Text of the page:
Sunday, June 8, 2008

Food Footprint - Almost Sustainable!

Heather finished our food footprint calculations last week, and only our fish use is unsustainable. We are very excited by this result, as we consider our diet to be ample, interesting, varied, and low-maintenance -- that is, something other kiwis could take up relatively easily. (The big sticking point is always the low meat consumption, but there seems to be a steady social change there.)

I hypothesise that our food footprint is more sustainable than our emissions footprint because property rights have centred around land since time immemorial but clean air is still anybody's to pollute. A limited and less tangible property system applies to fishing, and we are correspondingly less sustainable there. I wouldn't know how to substantiate these thoughts with solid data, sadly.

Feel free to click through for details, however the underlying calculations are still being reformatted for publication.

  1. Heather eats a lot of fish as a simple source of protein in her highly calorie-constrained diet, and this raises us to 140% of the estimated sustainable average wild fish catch. That average is itself about 40% of the current global take, so we're between the two numbers at present. As noted above, you simply can't plant 250% of suitable land surface. (Although we might be harvesting non-sustainably due to cheap oil or short-term practises. Even hundreds of years is short term for land, after all.)
  2. The land percentages are based on current farmed land area. This represents roughly 1/3 of land area, another 1/3 being forest and the remaining 1/3 put to other uses.
  3. Most of our land-sourced protein is plant based. We love beans, although haven't yet fitted them into my favoured Thai cuisine. A pressure cooker is your friend if you eat lots of beans and your cook isn't home most of the day - even if somebody is home, you'll save on energy.
  4. What meat we do eat has been entered as the sum of the the area on which the animals graze and the area required to grow supplemental feed. We have assumed free range animals (increasing the numbers), although we've only just switched for chicken pieces. (We haven't found a nearby source of free range pork, so have recently restricted ourselves to pork tongues.) Sheep and cattle are traditionally grass fed in NZ, but with the recent intensification of dairying the use of supplemental feed is rising.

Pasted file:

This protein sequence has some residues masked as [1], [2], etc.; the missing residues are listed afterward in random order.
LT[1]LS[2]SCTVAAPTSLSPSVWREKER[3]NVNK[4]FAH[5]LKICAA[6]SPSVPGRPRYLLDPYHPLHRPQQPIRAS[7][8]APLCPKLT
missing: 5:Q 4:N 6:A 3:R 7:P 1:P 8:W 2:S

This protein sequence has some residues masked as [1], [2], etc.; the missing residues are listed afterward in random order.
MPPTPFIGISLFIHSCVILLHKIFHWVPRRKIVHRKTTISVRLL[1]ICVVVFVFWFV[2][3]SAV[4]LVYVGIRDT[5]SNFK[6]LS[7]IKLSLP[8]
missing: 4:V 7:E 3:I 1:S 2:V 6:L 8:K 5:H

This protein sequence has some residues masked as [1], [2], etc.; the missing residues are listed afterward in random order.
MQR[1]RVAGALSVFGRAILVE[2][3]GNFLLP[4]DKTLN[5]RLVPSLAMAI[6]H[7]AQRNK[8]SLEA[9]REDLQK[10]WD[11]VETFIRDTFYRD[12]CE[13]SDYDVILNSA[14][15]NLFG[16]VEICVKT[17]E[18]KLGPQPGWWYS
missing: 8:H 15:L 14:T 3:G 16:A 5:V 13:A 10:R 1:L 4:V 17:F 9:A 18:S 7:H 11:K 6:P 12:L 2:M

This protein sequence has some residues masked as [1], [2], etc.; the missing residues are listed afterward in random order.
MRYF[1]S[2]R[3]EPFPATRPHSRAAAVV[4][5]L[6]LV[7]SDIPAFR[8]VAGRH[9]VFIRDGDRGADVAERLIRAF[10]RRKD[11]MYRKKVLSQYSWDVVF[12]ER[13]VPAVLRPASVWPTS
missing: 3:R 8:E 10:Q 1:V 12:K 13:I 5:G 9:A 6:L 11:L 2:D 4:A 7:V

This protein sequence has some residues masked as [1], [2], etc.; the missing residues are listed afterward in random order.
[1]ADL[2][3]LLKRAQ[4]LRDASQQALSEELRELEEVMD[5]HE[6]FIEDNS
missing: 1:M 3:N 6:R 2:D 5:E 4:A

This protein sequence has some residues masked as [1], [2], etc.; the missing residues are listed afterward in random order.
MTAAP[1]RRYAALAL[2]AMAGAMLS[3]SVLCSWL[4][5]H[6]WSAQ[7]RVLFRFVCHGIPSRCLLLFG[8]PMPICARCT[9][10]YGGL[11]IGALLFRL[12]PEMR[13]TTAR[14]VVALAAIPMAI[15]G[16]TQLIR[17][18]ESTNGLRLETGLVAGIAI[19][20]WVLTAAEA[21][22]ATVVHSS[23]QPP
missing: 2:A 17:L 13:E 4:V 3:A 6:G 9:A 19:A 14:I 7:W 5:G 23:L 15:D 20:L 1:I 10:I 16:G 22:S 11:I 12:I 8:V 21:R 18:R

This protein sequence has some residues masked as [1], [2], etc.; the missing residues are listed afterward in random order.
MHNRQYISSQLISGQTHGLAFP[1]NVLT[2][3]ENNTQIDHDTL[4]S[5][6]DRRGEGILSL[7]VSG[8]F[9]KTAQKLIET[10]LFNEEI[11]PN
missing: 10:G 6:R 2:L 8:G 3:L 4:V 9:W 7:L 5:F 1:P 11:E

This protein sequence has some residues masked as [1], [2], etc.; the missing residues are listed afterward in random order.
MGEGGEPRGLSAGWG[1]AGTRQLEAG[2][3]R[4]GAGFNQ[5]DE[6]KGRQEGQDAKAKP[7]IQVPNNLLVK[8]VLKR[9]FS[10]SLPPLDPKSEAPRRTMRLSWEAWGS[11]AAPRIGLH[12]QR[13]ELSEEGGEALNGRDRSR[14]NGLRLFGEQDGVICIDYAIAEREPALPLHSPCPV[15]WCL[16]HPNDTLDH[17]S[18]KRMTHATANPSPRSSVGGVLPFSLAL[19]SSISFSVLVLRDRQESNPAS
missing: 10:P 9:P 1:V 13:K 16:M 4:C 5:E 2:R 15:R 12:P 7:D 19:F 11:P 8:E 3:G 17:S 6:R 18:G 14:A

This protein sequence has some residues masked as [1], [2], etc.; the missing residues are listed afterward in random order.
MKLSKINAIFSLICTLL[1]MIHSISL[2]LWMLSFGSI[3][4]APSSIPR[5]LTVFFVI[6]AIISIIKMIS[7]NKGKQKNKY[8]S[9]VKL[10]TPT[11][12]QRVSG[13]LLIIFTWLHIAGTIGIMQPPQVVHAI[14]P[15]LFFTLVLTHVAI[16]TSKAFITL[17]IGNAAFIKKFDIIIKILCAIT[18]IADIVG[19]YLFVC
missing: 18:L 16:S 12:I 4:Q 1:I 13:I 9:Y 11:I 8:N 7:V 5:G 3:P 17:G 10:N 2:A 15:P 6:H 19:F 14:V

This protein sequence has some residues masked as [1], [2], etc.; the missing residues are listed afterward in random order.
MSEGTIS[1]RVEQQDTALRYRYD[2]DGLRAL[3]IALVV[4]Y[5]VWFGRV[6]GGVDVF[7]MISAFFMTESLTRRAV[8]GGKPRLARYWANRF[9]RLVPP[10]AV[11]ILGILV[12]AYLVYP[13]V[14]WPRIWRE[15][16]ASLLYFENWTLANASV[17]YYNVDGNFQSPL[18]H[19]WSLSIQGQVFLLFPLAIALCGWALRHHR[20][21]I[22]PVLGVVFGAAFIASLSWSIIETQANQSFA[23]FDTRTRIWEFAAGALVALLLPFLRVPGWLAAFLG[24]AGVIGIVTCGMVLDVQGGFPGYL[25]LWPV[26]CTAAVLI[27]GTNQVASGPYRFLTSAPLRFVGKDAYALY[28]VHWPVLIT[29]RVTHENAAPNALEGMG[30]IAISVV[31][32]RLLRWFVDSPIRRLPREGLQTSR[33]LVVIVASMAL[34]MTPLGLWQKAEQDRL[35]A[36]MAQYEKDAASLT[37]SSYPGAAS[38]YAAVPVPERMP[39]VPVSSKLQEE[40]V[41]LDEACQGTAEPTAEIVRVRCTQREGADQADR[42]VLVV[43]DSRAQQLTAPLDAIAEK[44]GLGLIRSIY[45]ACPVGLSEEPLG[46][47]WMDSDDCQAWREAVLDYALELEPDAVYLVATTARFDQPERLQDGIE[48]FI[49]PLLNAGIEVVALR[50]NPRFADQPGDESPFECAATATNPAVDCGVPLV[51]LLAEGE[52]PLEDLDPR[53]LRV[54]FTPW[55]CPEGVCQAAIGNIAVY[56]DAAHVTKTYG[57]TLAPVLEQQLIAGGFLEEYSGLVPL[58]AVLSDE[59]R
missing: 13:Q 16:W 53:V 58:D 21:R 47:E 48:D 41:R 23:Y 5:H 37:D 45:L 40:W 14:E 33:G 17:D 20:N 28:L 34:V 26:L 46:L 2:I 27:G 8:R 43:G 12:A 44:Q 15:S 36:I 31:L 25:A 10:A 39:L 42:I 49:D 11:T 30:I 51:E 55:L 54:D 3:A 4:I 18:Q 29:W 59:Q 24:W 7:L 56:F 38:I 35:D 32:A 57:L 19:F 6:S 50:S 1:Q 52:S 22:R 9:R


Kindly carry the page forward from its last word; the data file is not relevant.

5. Goats have been entered as zero footprint, as (in NZ) they are used as scrub control and their meat is a side benefit. We decided against entering a negative value. Goat has not been a typical meat in NZ, but is favoured by various immigrant groups and we live near the only supermarket I know which sells it. The goat also happens to be cheaper than beef, and halal (useful for certain guests).
  6. Honey has also been entered as a zero footprint product, as pollination of commercial agriculture requires so many bees.
  7. The 'Flavourings' category includes cream and fish sauce as well as herbs and spices. Either Heather couldn't find a number for how much fish is in fish sauce, or (more likely) it was very small as no value has been entered for flavourings in the sea 'footprint' column.
In other news, Google Spreadsheets are not quite ready for prime time. I just couldn't figure out how to do a % pie chart with an empty wedge, for example. I couldn't even graph data and labels in non-adjacent columns!

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